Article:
A QC has been sentenced to three-and-a-half-years after being found guilty of failing to pay more than £600,000 in VAT over a 12-year period.
Rohan Pershad used the money to buy two homes in Surrey and Somerset and put his children through private school.
He charged and received VAT payments in the course of his work as a barrister, but failed to declare or pass on the money between June 1999 and September 2011, despite having been de-registered for VAT by HMRC in February 2000 following a history of failure to submit tax returns and to tell the department about any change of address.
His activities meant he was unable legally to trade above the VAT threshold, which was between £54,000 in 2001 and £67,000 in 2008.
Yet his self-assessment tax returns showed his income had increased from £85,000 in 2001 to £346,000 in 2008, breaching the VAT registration limit by £279,000. During that period he continued to use his invalid VAT number on invoices, meaning he was collecting the VAT on his fees but pocketing the money for himself rather than paying it into the public purse.
Following the sentencing, Pershad vowed to fight his conviction, insisting he is “not a dishonest man”.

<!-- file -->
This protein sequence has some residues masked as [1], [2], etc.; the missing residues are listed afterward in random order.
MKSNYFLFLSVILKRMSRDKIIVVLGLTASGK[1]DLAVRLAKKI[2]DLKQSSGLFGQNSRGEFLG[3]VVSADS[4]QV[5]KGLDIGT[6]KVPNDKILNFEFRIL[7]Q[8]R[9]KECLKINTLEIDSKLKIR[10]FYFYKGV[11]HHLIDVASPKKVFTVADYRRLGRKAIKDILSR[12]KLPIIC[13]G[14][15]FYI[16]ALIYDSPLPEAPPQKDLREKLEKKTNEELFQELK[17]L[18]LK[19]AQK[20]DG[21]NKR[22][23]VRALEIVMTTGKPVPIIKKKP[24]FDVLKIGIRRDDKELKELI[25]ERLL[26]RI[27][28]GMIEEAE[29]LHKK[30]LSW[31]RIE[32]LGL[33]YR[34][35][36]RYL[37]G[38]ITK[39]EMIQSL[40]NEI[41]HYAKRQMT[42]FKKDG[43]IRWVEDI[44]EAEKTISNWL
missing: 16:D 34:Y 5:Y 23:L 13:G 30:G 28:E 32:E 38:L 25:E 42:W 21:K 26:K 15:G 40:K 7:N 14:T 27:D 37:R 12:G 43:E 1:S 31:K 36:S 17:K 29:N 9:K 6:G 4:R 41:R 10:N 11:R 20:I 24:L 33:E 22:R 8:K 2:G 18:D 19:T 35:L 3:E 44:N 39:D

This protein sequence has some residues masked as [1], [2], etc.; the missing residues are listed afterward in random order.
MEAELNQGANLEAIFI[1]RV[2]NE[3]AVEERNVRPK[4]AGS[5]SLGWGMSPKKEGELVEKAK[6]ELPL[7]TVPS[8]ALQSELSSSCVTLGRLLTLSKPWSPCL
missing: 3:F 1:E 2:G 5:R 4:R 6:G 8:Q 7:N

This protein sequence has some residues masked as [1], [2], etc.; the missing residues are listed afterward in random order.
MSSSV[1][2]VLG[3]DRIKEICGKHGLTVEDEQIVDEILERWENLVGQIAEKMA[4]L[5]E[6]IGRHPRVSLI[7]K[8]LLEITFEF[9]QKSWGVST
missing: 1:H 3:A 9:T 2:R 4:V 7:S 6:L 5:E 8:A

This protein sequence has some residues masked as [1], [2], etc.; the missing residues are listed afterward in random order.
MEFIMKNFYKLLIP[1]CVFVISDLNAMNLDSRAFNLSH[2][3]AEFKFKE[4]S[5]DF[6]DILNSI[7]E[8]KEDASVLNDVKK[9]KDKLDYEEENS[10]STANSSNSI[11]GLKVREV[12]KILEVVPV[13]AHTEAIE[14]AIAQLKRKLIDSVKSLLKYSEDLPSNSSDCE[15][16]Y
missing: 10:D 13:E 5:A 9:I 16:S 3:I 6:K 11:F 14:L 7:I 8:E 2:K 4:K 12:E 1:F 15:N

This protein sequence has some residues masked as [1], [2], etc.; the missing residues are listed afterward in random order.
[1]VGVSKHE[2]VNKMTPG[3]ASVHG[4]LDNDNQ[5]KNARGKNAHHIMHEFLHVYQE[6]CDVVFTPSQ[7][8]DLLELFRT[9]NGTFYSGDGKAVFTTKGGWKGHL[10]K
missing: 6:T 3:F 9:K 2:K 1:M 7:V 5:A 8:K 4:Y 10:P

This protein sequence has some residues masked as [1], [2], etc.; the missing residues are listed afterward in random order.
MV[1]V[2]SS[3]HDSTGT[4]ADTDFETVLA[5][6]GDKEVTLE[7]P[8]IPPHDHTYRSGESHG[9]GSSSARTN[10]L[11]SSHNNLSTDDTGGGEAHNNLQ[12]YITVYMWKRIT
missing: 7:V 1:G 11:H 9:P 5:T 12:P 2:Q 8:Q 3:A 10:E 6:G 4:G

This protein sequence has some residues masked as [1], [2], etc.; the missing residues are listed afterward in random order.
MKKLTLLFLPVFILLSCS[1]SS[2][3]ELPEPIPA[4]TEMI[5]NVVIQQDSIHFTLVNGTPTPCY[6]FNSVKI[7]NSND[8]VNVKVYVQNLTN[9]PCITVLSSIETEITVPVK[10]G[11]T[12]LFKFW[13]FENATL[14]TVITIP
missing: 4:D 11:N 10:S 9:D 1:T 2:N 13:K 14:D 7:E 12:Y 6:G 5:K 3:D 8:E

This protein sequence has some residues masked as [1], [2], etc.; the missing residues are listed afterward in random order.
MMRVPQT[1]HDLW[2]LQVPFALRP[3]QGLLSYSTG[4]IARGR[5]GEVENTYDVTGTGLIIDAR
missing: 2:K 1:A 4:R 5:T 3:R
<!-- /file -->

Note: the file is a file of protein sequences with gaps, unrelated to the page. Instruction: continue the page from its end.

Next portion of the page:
In a statement, he said: “I will be appealing my conviction which I believe is wrong and unsafe. I have not acted dishonestly in relation to the payment of VAT and I will be seeking to have my conviction overturned in the Court of Appeal.
“There have been a number of inaccurate and misleading comments made publicly since my conviction. I will seek to correct them at the appropriate time.
“I am very grateful to all the many people that have stood by me at what has been a deeply distressing time – most of all for my family.
“I am not a dishonest man. I have never sought to defraud or cheat anyone. I will continue to fight to clear my name.”
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Let us hope that valuable asset protection vehicles are not made prohibitively burdensome or abolished in the desire to “simplify” IHT